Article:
Honeymooners sue over Hawaii hotel workers strike

A US couple has filed a class action lawsuit after spending their honeymoon in the midst of a hotel workers strike, with no prior warning from their accommodation.

Dr. Ovais Inamullah and Sana Khalique booked a luxury hotel room at The Royal Hawaiian Hotel in Waikiki for more than $2000 (NZ$2970), but say they weren’t warned about the strike before they arrived for their honeymoon, AP reported.

They arrived on October 29 and found there was no housekeeping, valet parking and other services.

The couple has since filed a class-action lawsuit on behalf of themselves and all other travellers staying at the affected hotels from October 8, when thousands of Marriott employees on Oahu and Maui went on strike.

The affected hotels include the Sheraton Maui, Sheraton Waikiki, Westin Moana Surfrider, the Sheraton Princess Kaiulani and The Royal Hawaiian – all owned by Kyo-ya Hotels and Resorts and operated by Marriott.

Kiwi tourist Ali Heaney contacted the Herald after she found herself caught up in the industrial action at the Westin Moana Surfrider after travelling to Hawaii for her birthday in October. She was also given no prior warning of the strike by the hotel – and described protesters standing outside the hotels, yelling chants directed at patrons.

The hotel had provided noise-cancelling headphones for guests to use by the pool, she said.

In video provided, a protestor can be heard on a loudspeaker saying “nobody’s cleaning your rooms … unsanitary”.

Another Kiwi tourist, Adam Borich, also stayed at the Westin Moana Surfrider and said that despite paying $600 a night for his room, there had been no communication from Marriott prior to his arrival.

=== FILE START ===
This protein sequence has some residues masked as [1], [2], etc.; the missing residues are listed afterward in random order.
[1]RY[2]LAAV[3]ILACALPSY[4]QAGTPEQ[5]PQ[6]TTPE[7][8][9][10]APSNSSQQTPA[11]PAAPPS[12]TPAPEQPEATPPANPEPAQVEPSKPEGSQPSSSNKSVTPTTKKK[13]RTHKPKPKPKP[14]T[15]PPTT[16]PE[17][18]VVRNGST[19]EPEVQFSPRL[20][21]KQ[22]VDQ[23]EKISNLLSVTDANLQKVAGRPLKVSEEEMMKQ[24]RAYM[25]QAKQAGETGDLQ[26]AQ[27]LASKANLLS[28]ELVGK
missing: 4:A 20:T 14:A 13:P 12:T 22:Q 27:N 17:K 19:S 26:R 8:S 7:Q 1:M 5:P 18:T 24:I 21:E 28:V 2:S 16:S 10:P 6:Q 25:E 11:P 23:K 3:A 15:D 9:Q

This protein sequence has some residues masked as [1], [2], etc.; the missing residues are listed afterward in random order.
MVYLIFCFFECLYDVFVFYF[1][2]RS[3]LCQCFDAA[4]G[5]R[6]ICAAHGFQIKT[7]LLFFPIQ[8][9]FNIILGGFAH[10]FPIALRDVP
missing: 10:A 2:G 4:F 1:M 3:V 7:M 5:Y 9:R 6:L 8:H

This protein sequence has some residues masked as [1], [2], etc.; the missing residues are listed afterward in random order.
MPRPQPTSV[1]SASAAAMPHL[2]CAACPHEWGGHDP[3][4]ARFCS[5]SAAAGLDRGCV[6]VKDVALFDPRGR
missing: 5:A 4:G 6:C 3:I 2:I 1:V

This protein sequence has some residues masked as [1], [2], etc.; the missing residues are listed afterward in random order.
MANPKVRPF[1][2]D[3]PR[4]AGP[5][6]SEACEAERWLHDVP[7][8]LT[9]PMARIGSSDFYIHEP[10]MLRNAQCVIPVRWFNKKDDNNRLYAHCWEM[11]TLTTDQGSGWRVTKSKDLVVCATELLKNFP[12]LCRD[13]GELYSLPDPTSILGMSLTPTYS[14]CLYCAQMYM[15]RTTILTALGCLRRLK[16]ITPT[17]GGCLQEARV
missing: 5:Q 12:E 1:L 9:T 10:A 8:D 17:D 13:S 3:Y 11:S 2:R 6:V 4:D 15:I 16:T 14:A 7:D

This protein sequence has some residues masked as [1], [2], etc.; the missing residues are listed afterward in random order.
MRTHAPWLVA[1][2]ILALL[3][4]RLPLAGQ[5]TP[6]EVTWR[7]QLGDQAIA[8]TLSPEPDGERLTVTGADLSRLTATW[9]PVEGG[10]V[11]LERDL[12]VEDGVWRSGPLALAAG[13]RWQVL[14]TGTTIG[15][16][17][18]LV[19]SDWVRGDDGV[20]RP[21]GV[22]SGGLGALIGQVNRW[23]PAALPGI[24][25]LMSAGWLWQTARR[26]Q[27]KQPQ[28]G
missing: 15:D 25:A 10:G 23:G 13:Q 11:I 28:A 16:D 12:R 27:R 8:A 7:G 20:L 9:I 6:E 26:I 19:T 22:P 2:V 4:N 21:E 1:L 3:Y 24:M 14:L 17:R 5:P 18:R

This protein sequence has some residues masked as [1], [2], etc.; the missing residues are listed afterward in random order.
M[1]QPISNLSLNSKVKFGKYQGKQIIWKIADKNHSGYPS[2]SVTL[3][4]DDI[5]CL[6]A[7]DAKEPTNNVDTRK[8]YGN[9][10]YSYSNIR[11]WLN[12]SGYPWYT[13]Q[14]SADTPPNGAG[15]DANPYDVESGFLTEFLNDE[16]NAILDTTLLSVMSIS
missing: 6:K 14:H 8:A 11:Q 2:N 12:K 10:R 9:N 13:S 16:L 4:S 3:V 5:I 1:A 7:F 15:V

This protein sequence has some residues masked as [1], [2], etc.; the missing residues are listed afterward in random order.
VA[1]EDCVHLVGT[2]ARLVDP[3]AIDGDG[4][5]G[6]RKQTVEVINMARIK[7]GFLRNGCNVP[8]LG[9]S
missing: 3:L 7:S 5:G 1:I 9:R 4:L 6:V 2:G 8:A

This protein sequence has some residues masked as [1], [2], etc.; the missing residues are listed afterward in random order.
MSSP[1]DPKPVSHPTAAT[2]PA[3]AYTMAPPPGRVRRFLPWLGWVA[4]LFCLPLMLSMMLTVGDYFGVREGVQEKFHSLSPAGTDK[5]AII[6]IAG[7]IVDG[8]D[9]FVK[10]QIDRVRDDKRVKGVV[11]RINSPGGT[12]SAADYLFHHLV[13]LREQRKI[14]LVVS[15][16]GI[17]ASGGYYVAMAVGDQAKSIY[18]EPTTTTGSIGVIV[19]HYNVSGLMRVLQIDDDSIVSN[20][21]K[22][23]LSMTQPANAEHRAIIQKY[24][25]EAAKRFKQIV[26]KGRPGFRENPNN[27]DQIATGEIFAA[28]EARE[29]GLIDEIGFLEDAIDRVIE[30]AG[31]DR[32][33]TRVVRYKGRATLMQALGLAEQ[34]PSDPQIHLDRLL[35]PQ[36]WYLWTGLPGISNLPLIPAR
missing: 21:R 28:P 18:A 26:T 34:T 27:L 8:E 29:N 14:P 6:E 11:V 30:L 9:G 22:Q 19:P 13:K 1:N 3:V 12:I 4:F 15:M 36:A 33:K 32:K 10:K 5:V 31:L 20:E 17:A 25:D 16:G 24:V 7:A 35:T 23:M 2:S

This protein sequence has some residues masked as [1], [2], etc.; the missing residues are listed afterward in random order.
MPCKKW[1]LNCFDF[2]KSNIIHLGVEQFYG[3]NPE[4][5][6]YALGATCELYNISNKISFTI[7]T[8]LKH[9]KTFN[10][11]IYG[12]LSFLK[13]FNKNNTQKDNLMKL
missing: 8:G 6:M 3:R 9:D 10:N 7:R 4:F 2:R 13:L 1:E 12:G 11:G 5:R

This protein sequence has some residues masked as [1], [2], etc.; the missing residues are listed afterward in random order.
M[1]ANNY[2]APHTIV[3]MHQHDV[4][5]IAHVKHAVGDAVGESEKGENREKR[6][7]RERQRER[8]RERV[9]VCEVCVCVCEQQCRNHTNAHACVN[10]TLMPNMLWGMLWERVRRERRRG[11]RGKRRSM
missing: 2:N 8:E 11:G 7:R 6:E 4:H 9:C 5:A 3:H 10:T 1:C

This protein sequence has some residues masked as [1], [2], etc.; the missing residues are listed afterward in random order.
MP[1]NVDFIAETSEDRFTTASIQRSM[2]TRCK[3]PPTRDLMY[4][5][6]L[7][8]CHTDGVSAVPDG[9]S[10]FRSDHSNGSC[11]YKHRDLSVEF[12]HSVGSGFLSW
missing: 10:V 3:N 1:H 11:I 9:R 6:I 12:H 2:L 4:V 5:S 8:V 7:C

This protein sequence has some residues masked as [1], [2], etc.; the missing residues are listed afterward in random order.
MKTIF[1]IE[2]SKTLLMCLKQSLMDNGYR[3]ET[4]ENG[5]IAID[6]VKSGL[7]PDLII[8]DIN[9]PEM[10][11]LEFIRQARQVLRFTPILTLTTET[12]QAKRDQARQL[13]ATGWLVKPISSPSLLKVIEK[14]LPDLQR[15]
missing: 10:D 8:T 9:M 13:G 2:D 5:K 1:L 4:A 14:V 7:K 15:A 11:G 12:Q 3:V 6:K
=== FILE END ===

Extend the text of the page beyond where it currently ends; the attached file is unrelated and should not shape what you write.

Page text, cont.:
Drums and dancing in front of the @MoanaSurfrider. 2700+ #Hawaii @Marriott workers are on strike because one job should be enough! #1job #MarriottStrike pic.twitter.com/Gxr09zHwnX

He described his stay as “an utterly awful experience”.

“Simply trying to walk through them into the hotel, I was shoulder charged by three of them and yelled at to ‘go home…we have the power’.”

The strike began after Local 5 union leaders said management hasn’t agreed to a demand that workers to be paid enough so they only need one job to support themselves.

reported that the union and Kyo-ya have been unable to reach an agreement, as the strike enters its second month.

AP reported that tourism officials were worried the industrial action in Hawaii could continue into next year, affecting hotel bookings.

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